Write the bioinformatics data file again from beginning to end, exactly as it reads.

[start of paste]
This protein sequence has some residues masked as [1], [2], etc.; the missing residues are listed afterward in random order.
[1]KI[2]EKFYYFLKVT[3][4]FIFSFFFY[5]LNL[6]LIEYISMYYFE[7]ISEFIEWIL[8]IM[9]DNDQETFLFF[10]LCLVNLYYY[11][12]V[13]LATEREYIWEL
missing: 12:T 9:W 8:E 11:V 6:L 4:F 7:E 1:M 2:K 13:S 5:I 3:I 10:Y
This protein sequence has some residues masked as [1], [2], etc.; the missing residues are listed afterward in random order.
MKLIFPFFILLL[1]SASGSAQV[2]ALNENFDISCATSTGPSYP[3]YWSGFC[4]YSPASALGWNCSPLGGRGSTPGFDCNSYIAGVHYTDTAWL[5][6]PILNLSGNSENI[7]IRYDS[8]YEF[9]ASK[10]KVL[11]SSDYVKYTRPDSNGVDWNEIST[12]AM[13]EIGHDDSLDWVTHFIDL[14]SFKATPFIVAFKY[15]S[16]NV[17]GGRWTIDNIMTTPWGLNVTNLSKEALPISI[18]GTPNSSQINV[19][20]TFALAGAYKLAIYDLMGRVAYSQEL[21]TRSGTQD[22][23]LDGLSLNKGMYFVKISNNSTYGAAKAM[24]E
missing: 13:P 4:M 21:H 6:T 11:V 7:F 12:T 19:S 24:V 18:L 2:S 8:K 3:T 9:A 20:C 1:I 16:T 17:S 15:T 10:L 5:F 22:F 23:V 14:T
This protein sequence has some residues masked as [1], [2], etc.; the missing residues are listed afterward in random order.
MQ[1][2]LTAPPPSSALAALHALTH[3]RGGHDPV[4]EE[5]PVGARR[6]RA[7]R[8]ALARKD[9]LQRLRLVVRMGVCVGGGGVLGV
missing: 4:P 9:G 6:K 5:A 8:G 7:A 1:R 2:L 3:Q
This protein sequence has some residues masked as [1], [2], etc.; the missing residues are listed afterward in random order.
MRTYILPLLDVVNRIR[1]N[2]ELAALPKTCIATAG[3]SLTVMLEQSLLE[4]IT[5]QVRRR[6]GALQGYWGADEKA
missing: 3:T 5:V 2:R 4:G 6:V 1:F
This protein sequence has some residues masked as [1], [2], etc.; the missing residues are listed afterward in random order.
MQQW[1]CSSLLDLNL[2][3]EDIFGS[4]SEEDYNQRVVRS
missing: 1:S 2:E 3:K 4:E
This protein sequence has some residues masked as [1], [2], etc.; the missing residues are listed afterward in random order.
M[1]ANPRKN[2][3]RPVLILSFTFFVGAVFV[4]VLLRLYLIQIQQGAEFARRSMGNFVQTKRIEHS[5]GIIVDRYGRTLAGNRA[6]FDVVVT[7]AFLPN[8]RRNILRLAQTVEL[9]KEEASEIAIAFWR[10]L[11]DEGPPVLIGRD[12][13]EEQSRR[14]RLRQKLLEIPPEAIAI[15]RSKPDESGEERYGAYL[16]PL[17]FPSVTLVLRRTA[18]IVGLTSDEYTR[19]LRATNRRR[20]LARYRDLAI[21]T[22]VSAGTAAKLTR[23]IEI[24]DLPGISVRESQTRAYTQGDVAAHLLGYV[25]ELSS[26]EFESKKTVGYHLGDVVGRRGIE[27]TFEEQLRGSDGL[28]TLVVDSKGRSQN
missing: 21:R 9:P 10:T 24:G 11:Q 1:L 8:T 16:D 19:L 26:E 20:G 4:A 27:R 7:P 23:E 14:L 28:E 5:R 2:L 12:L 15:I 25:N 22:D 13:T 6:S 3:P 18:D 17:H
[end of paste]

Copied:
This protein sequence has some residues masked as [1], [2], etc.; the missing residues are listed afterward in random order.
[1]KI[2]EKFYYFLKVT[3][4]FIFSFFFY[5]LNL[6]LIEYISMYYFE[7]ISEFIEWIL[8]IM[9]DNDQETFLFF[10]LCLVNLYYY[11][12]V[13]LATEREYIWEL
missing: 12:T 9:W 8:E 11:V 6:L 4:F 7:E 1:M 2:K 13:S 5:I 3:I 10:Y
This protein sequence has some residues masked as [1], [2], etc.; the missing residues are listed afterward in random order.
MKLIFPFFILLL[1]SASGSAQV[2]ALNENFDISCATSTGPSYP[3]YWSGFC[4]YSPASALGWNCSPLGGRGSTPGFDCNSYIAGVHYTDTAWL[5][6]PILNLSGNSENI[7]IRYDS[8]YEF[9]ASK[10]KVL[11]SSDYVKYTRPDSNGVDWNEIST[12]AM[13]EIGHDDSLDWVTHFIDL[14]SFKATPFIVAFKY[15]S[16]NV[17]GGRWTIDNIMTTPWGLNVTNLSKEALPISI[18]GTPNSSQINV[19][20]TFALAGAYKLAIYDLMGRVAYSQEL[21]TRSGTQD[22][23]LDGLSLNKGMYFVKISNNSTYGAAKAM[24]E
missing: 13:P 4:M 21:H 6:T 11:V 7:F 12:T 19:S 24:V 18:L 2:S 8:K 3:T 9:A 20:C 1:I 16:T 17:S 15:T 10:L 5:F 22:F 23:V 14:T
This protein sequence has some residues masked as [1], [2], etc.; the missing residues are listed afterward in random order.
MQ[1][2]LTAPPPSSALAALHALTH[3]RGGHDPV[4]EE[5]PVGARR[6]RA[7]R[8]ALARKD[9]LQRLRLVVRMGVCVGGGGVLGV
missing: 4:P 9:G 6:K 5:A 8:G 7:A 1:R 2:L 3:Q
This protein sequence has some residues masked as [1], [2], etc.; the missing residues are listed afterward in random order.
MRTYILPLLDVVNRIR[1]N[2]ELAALPKTCIATAG[3]SLTVMLEQSLLE[4]IT[5]QVRRR[6]GALQGYWGADEKA
missing: 3:T 5:V 2:R 4:G 6:V 1:F
This protein sequence has some residues masked as [1], [2], etc.; the missing residues are listed afterward in random order.
MQQW[1]CSSLLDLNL[2][3]EDIFGS[4]SEEDYNQRVVRS
missing: 1:S 2:E 3:K 4:E
This protein sequence has some residues masked as [1], [2], etc.; the missing residues are listed afterward in random order.
M[1]ANPRKN[2][3]RPVLILSFTFFVGAVFV[4]VLLRLYLIQIQQGAEFARRSMGNFVQTKRIEHS[5]GIIVDRYGRTLAGNRA[6]FDVVVT[7]AFLPN[8]RRNILRLAQTVEL[9]KEEASEIAIAFWR[10]L[11]DEGPPVLIGRD[12][13]EEQSRR[14]RLRQKLLEIPPEAIAI[15]RSKPDESGEERYGAYL[16]PL[17]FPSVTLVLRRTA[18]IVGLTSDEYTR[19]LRATNRRR[20]LARYRDLAI[21]T[22]VSAGTAAKLTR[23]IEI[24]DLPGISVRESQTRAYTQGDVAAHLLGYV[25]ELSS[26]EFESKKTVGYHLGDVVGRRGIE[27]TFEEQLRGSDGL[28]TLVVDSKGRSQN
missing: 21:R 9:P 10:T 24:G 11:Q 1:L 8:T 16:D 19:L 26:E 20:G 4:A 27:R 7:P 23:E 14:L 28:E 5:R 2:L 12:L 15:I 25:N 22:D 13:T 6:S 3:P 18:D 17:H